Through the lens
ALL OF THE media frenzy surrounding Kim Kardashian these days does not come as a surprise. The multi-millionaire socialite and “entrepreneur” recently split from her NBA-star husband, Kris Humphries.
While the breakup may not come as a surprise to anyone—did you really think they’d make it past 72 days?—the amount of attention for the impending divorce is astonishing. Why do the terms “Kim Kardashian” and “divorce’ warrant over 5,000 hits on Google?
Kardashian filed for divorce Nov. 1, only 72 days after wedded bliss. Immediately afterward, the media scrutiny began.
News outlets began reporting on reasons why she called it quits—was it because of the distance? The hectic work schedule?
Speculation flew faster than the speed of light about how much Humphries and Kardashian spent and made on their wedding—for those interested, it is said that the couple spent $10 million and a whopping $17 million was grossed for their two-part, not-so-fairytale wedding that aired on E!.
Accusations about the sincerity of the union were spurred. Rumours about how the divorce was a hoax and suspicions on how the filing conveniently came when the Kardashian clan were promoting something their new handbag collection spread quickly.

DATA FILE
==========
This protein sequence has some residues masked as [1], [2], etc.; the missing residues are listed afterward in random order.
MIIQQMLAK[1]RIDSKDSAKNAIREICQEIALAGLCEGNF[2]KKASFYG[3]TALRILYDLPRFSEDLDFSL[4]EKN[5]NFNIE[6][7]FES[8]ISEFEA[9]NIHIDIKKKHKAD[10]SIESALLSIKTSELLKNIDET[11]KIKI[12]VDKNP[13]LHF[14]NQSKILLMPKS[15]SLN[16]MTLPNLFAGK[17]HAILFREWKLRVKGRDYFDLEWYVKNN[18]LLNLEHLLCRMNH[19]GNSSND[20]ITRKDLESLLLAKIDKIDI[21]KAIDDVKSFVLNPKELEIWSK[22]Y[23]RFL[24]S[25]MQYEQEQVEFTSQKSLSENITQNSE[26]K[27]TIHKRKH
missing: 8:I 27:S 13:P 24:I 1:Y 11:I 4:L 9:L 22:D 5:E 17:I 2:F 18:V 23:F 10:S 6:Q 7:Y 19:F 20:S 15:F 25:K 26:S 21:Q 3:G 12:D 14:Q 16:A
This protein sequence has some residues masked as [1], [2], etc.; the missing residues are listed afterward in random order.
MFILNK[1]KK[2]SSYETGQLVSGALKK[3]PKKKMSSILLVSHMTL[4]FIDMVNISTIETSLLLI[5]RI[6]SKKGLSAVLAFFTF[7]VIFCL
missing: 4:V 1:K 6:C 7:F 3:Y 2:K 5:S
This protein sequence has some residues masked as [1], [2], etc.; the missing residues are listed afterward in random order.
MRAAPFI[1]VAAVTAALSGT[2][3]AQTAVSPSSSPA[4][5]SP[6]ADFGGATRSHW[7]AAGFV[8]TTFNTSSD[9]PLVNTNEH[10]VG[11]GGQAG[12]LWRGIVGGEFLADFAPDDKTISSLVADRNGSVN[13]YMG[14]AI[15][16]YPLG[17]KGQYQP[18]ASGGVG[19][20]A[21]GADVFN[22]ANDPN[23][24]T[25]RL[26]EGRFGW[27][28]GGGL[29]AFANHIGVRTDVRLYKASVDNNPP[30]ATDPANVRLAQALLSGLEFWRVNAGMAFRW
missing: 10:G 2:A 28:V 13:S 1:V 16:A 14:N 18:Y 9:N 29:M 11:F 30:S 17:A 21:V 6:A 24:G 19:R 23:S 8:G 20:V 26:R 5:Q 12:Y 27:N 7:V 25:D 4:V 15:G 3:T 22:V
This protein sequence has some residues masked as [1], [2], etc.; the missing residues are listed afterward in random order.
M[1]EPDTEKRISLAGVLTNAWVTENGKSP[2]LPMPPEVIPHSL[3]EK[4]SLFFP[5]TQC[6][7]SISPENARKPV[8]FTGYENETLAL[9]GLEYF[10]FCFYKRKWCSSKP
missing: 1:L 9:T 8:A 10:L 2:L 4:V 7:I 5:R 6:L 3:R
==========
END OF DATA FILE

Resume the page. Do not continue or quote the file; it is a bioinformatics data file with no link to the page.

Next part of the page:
Quite frankly, it’s saddening that a celebrity split necessitates so much media attention. Are we supposed to care? No! If half this attention was given to real-world issues, then we’d have a much more healthy and productive society.
Seriously, isn’t the political unrest in Syria more important? Or how about the impending market crash in the European Union? What about other issues, like the blood ban we reported on in last week’s editorial? We can even speak about our colossal student debt instead.
Everyone is wasting time reading and discussing this Kardashian drama. There are more important things to talk about.
Part of the blame falls upon us. We have an unhealthy celebrity obsession—I am to blame as well. Our thirst for celebrity gossip is insatiable, especially when we get to watch other people suffer. Hollywood marriages don’t dissolve more often than their non-famous counterparts, but it seems that way because they’re in the unblinking public eye.
As sad as this sounds: Leave Kim Kardashian alone. Forget about her. Let’s all focus on things that actually matter and impact us.